Canadian Manufacturing

Pot-booze deal: Constellation Brands spending $5B to increase stake in Canopy Growth [UPDATED]

The Canadian Press

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The investment follows a deal last year that saw Constellation acquire a nearly 10 per cent stake in Canopy for $245 million

SMITH FALLS, Ont. – Constellation Brands has signed a deal to invest $5 billion in Canopy Growth Corp. to increase its stake in the marijuana company to 38 per cent—marking the largest strategic investment in the cannabis space to date.

As part of the deal, the global producer of beer, wine and spirits will make Canopy its exclusive global cannabis partner, while Canopy intends to use the cash to further ramp up its global expansion.

Constellation Brands chief executive Rob Sands called the deal a “powerful partnership.”

“This is an extremely exciting time to be part of what could potentially be one of the most significant global growth opportunities for the next decade,” Sands told an investor conference call Wednesday.


Under the agreement, Constellation will acquire 104.5 million Canopy shares at a price of $48.60 per share.

Canopy shares were up roughly 30 per cent at $41.82 in morning trading on Wednesday.

The investment follows a deal last year that saw Constellation acquire a nearly 10 per cent stake in Canopy for $245 million and collaborate on the development of cannabis-based drinks.

The agreement Wednesday will see Constellation nominate four directors to Canopy Growth’s seven-member board of directors.

The Constellation deal comes as other alcohol companies have also started honing in on the cannabis industry. Earlier this month, Molson Coors Canada entered into a joint venture with the Hydropothecary Corp. to develop non-alcoholic cannabis-infused products. As well, Heineken-owned Lagunitas Brewing Co. recently introduced a cannabis-infused hoppy sparkling water in California.

Related: Molson enters into joint venture to develop cannabis infused beverages

Canopy chief executive Bruce Linton said Wednesday the money would largely be used to position the licensed producer for international expansion opportunities as cannabis becomes federally legal in those markets.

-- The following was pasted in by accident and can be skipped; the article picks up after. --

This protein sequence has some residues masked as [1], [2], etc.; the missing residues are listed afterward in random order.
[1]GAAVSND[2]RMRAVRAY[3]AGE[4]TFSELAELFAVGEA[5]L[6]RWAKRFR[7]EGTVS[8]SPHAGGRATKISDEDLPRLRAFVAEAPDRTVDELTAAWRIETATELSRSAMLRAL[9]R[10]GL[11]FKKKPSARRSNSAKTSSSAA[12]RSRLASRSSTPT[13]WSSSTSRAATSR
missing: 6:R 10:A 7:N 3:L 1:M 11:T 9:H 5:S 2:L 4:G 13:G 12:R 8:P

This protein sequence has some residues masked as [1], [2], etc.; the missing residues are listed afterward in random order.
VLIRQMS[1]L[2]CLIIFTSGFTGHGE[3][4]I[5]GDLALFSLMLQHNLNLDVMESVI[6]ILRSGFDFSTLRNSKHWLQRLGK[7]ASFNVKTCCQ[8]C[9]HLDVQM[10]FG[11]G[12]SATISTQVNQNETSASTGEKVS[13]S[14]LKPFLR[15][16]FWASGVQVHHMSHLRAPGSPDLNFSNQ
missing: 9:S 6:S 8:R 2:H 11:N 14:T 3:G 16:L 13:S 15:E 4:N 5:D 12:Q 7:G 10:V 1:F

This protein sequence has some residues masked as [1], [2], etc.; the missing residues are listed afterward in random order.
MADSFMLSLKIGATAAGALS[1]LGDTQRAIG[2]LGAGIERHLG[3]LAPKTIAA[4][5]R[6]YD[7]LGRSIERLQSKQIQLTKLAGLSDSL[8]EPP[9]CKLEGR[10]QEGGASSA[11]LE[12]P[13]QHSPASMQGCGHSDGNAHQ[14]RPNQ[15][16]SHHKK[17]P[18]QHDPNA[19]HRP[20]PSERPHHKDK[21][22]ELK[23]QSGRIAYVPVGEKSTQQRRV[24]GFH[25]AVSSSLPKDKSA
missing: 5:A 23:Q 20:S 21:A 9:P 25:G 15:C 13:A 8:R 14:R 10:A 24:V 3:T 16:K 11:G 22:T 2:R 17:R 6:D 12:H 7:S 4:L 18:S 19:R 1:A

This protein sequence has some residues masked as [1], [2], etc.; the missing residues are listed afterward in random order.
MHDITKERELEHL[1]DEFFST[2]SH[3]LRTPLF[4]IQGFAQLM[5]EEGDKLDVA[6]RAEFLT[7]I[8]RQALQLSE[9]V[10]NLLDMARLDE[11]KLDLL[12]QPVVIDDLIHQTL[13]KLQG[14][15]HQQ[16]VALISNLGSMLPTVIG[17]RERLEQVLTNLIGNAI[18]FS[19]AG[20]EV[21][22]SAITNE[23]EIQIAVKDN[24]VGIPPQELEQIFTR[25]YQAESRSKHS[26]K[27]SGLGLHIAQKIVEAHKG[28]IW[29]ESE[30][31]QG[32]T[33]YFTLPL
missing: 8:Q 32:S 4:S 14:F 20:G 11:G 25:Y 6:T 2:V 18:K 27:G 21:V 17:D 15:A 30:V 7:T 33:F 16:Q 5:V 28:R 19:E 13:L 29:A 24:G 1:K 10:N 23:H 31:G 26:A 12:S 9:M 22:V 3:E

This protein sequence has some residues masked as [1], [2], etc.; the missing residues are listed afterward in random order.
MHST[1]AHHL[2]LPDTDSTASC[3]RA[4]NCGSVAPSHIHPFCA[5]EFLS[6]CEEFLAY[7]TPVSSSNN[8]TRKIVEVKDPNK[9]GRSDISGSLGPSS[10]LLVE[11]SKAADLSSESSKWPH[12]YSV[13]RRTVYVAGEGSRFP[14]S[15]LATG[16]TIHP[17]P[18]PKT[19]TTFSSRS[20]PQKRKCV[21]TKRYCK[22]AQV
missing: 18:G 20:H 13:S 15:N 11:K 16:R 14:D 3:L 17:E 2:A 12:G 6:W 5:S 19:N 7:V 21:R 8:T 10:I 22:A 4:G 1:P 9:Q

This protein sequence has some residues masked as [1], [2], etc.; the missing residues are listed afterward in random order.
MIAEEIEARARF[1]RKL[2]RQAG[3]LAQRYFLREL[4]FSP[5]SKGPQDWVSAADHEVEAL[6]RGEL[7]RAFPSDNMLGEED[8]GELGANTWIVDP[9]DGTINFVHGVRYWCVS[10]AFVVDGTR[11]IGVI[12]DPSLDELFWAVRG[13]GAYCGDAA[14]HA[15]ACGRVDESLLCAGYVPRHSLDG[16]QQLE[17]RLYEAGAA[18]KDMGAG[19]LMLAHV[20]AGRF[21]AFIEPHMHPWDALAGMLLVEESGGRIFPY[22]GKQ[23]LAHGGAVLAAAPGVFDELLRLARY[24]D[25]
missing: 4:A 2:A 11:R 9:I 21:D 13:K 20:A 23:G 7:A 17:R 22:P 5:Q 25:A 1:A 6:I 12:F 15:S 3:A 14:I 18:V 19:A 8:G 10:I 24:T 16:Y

“This is really rocket fuel. It does add quite a lot. You know, as we look around the world, we’re going to be expanding production, we’re going to be doing more research, we’re going to develop more intellectual property… And we’re going to be way more global,” he told analysts on a conference call.

As well, as part of the partnership, Canopy has a services arrangement with the Corona-beer maker to access their capabilities, Linton added.

Constellation is also receiving 139.7 million new warrants, which are exercisable over the next three years. If Constellation exercises all of its existing and new warrants, its ownership in Canopy would exceed 50 per cent.

The investment, which is expected to close by the end of October, is subject to customary closing conditions, including Canopy shareholder approval and regulatory approvals.

“This is by far the largest strategic investment we have seen in the space to date,” said Russell Stanley, an analyst with Echelon Wealth Partners in a research note.

The investment deal came as Canopy reported a loss of $80.3 million or 40 cents per share for the quarter ended June 30 as it continued to ramp up its operations ahead of the legalization of recreational marijuana in Canada later this year.

The loss compared with a loss of nearly $9.1 million or six cents per share a year ago.

Revenue for the three-month period totalled $25.9 million, up from nearly $15.9 million in the same quarter a year earlier.


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